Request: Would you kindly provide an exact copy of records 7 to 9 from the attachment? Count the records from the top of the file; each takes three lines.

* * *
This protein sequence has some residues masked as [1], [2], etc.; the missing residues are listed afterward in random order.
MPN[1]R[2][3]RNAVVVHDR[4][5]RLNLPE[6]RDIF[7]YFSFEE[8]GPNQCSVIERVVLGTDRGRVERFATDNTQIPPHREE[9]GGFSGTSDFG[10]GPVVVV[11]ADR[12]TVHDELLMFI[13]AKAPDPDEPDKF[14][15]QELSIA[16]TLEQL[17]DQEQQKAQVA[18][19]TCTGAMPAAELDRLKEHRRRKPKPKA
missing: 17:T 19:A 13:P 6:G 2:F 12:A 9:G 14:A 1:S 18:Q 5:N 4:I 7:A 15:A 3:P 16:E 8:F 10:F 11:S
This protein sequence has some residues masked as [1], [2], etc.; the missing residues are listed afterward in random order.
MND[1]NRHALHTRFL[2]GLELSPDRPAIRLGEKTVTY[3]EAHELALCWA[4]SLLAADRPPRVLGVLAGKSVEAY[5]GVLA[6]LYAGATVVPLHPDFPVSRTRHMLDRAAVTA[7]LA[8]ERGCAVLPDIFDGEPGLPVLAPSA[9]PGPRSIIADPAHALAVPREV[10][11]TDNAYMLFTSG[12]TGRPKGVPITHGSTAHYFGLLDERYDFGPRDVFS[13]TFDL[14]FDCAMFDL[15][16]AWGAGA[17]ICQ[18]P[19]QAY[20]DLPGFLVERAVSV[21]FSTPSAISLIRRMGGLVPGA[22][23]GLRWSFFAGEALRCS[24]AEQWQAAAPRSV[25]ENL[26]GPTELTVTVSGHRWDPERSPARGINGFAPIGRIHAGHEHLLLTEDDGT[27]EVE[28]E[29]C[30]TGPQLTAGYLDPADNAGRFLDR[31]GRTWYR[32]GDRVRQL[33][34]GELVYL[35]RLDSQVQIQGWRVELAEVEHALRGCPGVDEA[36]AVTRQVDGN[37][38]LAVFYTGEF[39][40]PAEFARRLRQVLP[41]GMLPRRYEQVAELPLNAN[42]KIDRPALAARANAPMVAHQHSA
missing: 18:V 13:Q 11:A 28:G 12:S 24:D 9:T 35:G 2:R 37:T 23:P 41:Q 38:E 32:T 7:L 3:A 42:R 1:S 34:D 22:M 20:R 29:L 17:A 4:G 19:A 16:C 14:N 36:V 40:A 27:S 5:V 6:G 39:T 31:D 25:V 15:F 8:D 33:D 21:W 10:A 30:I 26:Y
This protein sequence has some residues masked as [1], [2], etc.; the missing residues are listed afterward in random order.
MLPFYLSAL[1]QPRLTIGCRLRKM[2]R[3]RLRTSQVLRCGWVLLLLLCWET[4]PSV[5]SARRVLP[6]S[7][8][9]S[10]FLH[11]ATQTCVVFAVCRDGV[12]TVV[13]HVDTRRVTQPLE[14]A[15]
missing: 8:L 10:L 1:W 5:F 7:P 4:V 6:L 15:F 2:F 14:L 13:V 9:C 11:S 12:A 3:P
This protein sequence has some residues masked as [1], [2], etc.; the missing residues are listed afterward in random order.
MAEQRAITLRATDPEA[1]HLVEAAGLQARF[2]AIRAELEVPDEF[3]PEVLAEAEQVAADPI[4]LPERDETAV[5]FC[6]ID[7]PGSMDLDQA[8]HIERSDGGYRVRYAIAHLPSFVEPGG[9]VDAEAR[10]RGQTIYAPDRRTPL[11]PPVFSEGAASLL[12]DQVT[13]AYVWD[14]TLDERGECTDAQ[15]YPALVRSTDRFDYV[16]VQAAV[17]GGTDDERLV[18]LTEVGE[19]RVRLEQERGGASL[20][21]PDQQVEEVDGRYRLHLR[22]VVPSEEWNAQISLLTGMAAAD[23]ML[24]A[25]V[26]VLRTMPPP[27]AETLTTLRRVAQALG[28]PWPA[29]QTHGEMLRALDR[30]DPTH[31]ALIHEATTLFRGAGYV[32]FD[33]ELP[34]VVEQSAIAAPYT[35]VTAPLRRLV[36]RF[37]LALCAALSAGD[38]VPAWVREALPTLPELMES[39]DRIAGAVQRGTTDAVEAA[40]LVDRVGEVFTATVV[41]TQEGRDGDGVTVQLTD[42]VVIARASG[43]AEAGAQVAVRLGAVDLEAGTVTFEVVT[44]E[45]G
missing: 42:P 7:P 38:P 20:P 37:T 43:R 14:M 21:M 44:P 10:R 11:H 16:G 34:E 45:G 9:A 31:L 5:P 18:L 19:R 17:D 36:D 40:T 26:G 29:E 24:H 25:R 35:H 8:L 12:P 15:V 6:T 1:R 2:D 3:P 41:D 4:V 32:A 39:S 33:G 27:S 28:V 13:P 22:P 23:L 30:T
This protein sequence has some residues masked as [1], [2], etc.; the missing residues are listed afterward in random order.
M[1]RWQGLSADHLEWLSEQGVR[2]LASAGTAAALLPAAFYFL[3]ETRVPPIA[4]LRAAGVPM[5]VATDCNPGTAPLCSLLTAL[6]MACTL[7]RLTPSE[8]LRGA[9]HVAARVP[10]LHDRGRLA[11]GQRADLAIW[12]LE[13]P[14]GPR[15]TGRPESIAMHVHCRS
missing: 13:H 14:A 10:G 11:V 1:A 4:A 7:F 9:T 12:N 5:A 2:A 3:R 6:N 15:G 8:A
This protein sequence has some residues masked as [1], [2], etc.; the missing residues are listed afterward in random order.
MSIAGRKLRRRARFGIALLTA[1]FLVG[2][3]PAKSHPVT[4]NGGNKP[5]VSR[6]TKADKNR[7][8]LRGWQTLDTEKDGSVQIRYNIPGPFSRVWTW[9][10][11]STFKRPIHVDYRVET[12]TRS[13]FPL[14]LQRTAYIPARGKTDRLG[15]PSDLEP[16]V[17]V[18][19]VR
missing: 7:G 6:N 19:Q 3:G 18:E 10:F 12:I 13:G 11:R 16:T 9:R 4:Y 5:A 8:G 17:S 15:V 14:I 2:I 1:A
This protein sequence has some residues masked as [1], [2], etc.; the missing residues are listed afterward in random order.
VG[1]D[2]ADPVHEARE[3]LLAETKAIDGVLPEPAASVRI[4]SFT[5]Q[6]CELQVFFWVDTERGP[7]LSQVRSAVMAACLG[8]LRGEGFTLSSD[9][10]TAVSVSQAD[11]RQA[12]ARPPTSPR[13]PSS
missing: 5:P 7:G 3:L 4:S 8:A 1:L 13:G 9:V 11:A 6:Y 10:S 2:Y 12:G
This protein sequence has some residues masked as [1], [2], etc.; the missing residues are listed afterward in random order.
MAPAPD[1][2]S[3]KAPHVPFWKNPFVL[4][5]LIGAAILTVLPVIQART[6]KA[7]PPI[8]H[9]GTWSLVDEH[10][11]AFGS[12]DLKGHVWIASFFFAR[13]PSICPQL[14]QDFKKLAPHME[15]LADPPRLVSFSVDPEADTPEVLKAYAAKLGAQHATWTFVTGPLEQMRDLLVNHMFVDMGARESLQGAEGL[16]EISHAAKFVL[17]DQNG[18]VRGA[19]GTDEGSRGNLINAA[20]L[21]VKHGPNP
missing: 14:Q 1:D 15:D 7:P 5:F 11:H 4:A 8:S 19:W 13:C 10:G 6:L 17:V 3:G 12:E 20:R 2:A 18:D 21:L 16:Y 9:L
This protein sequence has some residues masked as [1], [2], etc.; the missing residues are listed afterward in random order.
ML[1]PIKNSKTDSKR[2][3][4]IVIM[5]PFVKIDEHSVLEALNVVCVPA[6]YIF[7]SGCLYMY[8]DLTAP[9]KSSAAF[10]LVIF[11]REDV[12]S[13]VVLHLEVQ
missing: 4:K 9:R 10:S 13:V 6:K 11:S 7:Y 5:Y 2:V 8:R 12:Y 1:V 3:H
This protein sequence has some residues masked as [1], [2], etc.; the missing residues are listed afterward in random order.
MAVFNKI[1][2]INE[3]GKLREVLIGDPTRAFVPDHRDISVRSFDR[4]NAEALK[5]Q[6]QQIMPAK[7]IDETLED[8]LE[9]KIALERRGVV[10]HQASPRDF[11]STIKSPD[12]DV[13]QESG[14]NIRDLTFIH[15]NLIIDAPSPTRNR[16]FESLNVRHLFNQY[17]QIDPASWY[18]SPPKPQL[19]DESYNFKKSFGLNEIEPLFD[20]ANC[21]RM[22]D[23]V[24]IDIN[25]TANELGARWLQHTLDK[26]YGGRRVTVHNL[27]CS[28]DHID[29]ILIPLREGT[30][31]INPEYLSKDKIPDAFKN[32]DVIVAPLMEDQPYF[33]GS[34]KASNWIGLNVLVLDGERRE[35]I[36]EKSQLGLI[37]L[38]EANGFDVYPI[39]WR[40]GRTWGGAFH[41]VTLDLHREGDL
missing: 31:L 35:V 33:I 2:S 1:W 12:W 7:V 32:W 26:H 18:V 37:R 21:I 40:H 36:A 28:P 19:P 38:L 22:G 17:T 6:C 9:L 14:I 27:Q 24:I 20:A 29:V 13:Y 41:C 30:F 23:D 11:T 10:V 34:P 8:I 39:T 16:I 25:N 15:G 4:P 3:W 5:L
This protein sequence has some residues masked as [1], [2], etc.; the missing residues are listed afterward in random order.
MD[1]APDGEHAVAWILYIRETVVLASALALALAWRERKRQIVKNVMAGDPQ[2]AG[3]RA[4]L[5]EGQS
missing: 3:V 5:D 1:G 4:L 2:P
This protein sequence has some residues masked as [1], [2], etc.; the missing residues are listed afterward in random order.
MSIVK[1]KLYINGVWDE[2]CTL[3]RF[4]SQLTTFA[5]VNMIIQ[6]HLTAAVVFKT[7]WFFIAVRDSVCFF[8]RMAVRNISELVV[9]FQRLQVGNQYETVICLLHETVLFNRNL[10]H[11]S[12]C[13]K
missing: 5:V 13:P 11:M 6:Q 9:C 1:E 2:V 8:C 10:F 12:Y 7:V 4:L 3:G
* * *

This protein sequence has some residues masked as [1], [2], etc.; the missing residues are listed afterward in random order.
VG[1]D[2]ADPVHEARE[3]LLAETKAIDGVLPEPAASVRI[4]SFT[5]Q[6]CELQVFFWVDTERGP[7]LSQVRSAVMAACLG[8]LRGEGFTLSSD[9][10]TAVSVSQAD[11]RQA[12]ARPPTSPR[13]PSS
missing: 5:P 7:G 3:L 4:S 8:A 1:L 13:G 9:V 11:A 6:Y 10:S 2:Y 12:G
This protein sequence has some residues masked as [1], [2], etc.; the missing residues are listed afterward in random order.
MAPAPD[1][2]S[3]KAPHVPFWKNPFVL[4][5]LIGAAILTVLPVIQART[6]KA[7]PPI[8]H[9]GTWSLVDEH[10][11]AFGS[12]DLKGHVWIASFFFAR[13]PSICPQL[14]QDFKKLAPHME[15]LADPPRLVSFSVDPEADTPEVLKAYAAKLGAQHATWTFVTGPLEQMRDLLVNHMFVDMGARESLQGAEGL[16]EISHAAKFVL[17]DQNG[18]VRGA[19]GTDEGSRGNLINAA[20]L[21]VKHGPNP
missing: 14:Q 1:D 15:D 7:P 5:F 11:H 4:A 8:S 19:W 13:C 10:G 6:L 17:V 3:G 12:E 20:R 2:A 18:D 21:L 16:Y 9:L
This protein sequence has some residues masked as [1], [2], etc.; the missing residues are listed afterward in random order.
ML[1]PIKNSKTDSKR[2][3][4]IVIM[5]PFVKIDEHSVLEALNVVCVPA[6]YIF[7]SGCLYMY[8]DLTAP[9]KSSAAF[10]LVIF[11]REDV[12]S[13]VVLHLEVQ
missing: 4:K 9:R 10:S 13:V 6:K 11:S 7:Y 5:Y 2:V 8:R 12:Y 1:V 3:H